Made by Huichelaar. I heavily referenced FEBuilderGBA. I also referenced circleseverywhere’s Animation Assembler. This is also where I took lzss.py from. lzss.py is used to compress palettes and spritesheets.
What is this?
This is an environment that serves as an example use of AA2. AA2 is a python script that takes an FEGBA battle animation script (in the usual format) as input. It’ll also need the images referred to in the script to be present in the same directory as the script. AA2 produces an EA Installer.event file as output. This installer file can be included in a buildfile to insert the battle animation. Make sure to keep lzss.py in the same directory as AA2.py, as AA2 imports lzss.
The palette of the animation is grabbed from one frame’s image. Which frame’s palette is used might depend on which version of Python you’re running. Frames are kept in a dictionary, which seems to be ordered in later versions of Python, but unordered in earlier versions. AA2 grabs the first frame in the dictionary (which would be the first frame in the script if the dictionary is ordered) and uses its palette to construct the installer’s palette. Only the first four palettes (or eight if using 2-palette mode) are used.
How to use AA2.
If you want to use/test this environment, apply Main.event to an FE8U ROM using Event Assembler. This will install a repaletted version of Spud & Gamma’s bow knight. This repalette uses 27 colours, to show off AA2’s two-palette option. The bow animation is set to overwrite battle animation entry 0x19, which is the Fighter’s axe animation. This should be the first enemy you fight in the Prologue of FE8U, so you can see the animation in action as soon as possible (although the enemy won’t hit the player, maybe due to the bow script not matching the weapon used).
I’ve added a [batch script](Anims/5. Bow/AA2.bat) to both weapon folders of the bow knight. Simply drag’n’drop the battle animation script (bow.txt for example) onto the AA2.bat file. It expects AA2.py to be two directories back from the current one, but changing this should be straightforward. If everything works correctly this’ll run AA2.py and produce a
Installer.event file. You’ll have to replace the AnimTableEntry(
) slot with the animation slot you wish to overwrite. You can then include this installer file in your buildfile, and re-build your ROM to see the results.
There’s a few options you can add to the battle animation script to change AA2’s output. These options can be added to the script in this format:
These options need to be put at the start of the script, before “/// – Mode 1”. Only EMPTYTILEPER64 actually uses the
argument. The other options don’t take arguments. These are the possible options:
Frames will be split in two, each using a different palette. This way it’s possible to display two palettes at the cost of two free paletteslots, and more sprites (meaning more sheets, therefore more ROM consumption and more frequent decompression). You’ll need to add an “#include “ASM/ASM.event”” to your buildfile, to enable some asm that allows the second palette to be loaded correctly.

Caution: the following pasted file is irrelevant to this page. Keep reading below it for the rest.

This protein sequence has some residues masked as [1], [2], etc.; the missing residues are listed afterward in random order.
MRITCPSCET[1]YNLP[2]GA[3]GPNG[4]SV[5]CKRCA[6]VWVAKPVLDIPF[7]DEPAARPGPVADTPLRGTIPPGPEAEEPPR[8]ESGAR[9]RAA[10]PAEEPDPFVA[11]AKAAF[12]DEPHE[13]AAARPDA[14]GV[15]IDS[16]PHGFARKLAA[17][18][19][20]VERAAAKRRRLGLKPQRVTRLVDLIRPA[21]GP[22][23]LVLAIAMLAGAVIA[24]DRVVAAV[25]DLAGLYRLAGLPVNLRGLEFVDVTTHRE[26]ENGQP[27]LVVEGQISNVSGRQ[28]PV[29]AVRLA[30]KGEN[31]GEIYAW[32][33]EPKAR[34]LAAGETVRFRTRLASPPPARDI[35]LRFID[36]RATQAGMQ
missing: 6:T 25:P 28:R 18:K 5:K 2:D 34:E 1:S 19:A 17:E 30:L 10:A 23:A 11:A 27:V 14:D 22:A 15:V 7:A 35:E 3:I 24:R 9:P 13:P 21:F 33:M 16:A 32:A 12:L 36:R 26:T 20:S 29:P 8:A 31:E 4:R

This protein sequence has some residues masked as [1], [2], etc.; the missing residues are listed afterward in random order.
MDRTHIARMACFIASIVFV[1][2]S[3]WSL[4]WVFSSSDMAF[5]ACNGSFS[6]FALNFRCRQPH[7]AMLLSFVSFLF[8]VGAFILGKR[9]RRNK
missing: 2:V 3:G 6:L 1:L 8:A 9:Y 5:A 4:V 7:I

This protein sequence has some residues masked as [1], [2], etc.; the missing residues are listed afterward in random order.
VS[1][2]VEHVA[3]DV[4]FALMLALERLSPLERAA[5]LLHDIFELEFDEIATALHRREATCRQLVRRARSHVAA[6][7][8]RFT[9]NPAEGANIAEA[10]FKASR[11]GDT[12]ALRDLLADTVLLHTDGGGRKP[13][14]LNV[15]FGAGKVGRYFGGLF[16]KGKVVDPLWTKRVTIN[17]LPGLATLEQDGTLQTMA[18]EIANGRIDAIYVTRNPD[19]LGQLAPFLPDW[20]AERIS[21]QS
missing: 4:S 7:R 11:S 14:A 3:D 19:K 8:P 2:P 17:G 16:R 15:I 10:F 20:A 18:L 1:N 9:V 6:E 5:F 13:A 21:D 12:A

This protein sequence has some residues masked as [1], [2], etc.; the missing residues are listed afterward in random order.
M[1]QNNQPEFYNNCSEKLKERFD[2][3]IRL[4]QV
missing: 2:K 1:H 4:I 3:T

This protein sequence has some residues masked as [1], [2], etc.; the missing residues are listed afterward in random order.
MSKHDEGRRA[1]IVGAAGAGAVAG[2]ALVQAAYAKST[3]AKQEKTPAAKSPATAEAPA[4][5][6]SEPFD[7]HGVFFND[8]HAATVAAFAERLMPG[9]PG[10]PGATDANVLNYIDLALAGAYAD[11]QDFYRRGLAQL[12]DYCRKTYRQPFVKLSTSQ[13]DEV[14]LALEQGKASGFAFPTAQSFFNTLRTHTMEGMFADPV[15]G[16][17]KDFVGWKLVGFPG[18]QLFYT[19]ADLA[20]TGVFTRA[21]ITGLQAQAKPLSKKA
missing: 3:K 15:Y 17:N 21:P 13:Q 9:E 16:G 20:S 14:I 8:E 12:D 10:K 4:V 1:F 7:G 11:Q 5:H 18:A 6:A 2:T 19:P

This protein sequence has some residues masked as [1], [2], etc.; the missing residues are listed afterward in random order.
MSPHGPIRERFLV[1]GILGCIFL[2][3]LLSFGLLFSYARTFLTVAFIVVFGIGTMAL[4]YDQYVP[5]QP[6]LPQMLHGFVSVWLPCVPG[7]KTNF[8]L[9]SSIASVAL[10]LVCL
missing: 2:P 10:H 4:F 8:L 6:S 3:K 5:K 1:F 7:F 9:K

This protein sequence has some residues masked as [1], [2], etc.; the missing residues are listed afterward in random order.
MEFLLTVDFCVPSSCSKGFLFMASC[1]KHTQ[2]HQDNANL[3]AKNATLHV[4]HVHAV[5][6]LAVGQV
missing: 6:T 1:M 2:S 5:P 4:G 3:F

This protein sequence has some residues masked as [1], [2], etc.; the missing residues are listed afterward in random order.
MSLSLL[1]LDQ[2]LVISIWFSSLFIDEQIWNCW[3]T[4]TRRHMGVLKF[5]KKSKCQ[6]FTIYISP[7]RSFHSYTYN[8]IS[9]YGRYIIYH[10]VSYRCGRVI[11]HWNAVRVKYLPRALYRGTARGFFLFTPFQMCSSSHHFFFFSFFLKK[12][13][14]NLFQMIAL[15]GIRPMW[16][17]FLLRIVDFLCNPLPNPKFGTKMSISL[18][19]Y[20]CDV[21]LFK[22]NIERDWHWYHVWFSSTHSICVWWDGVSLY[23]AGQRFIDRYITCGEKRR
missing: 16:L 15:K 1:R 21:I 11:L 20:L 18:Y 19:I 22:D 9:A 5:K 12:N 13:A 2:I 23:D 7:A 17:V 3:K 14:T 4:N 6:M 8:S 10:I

Sheets will only be half the usual size (256×32 instead of 256×64). This allows for more battle anims to display at once (pair-up here we go?). The split is horizontal (256×32 instead of 128×64) to avoid having to decompress the sheet elsewhere before then moving it to VRAM. This does mean 64×64 and 32×64 sprites won’t fit and will be split into smaller sprites.
Sprites will not be split into smaller chunks if there’s otherwise no room left on the current sheet. Instead a new sheet will be created. More sheets means more ROM consumed and more frequent decompression, but fewer sprites. This option is ignored if 1D sprites are turned on, as it’s functionally pointless.
Indicates how many empty tiles will be allowed in a 64-tiled sprite. This value is used for both 1D and 2D spritesheets. Divide this value by two to get how many empty tiles will be allowed in a 32-tiled sprite, etc. The more empty tiles are allowed in a sprite, the fewer sprites are necessary to represent a frame. This provides the same advantages and disadvantages as NOSPLITSPRITES. If this option isn’t in the script, no empty tiles will be allowed in a sprite.
Sprite sheets will be set up to work with one-dimensional OBJ Character VRAM Mapping. There’s info on 1D and 2D sprite mapping in tonc 8.2.1. Normally, either OAM can be conserved at the cost of more sheets, (which costs more ROM and leads to more decompression in equal time) or more OAM will be consumed in exchange for fewer sheets. 1D sprites can use the best of both worlds. They conserve OAM and sheets. However, all vanilla battle animation spritesheets are made to be used with 2-dimensional mapping. These (and other battle sprites such as UI-stuff (item icons), battle & death quote portraits, spells using OBJ) would need re-doing to not get scrambled in 1D sprite mode. In my, admittedly limited, testing, earlier frames on 1D sheets still produce the same amount of sprites, whereas later ones produce fewer (makes sense in theory, I guess).
- I’ll probably compress palettes after all. I’ll have to allocate some 320 bytes of RAM, which isn’t too much. As a result, less ROM will be consumed and two-palette animations should preview a little better in .
- It’d be nice if NOSPLITSPRITES and EMPTYTILEPER64 could be activated and deactived at other points in the script. This way a battle anim’s standing motions and dodge frames could focus on using fewer sprites to allow the opposing battle animation to use more sprites when they’re attacking, whilst the other modes could still allow more sprites.
If there’s any bugs or other weirdness, feel free to let me know.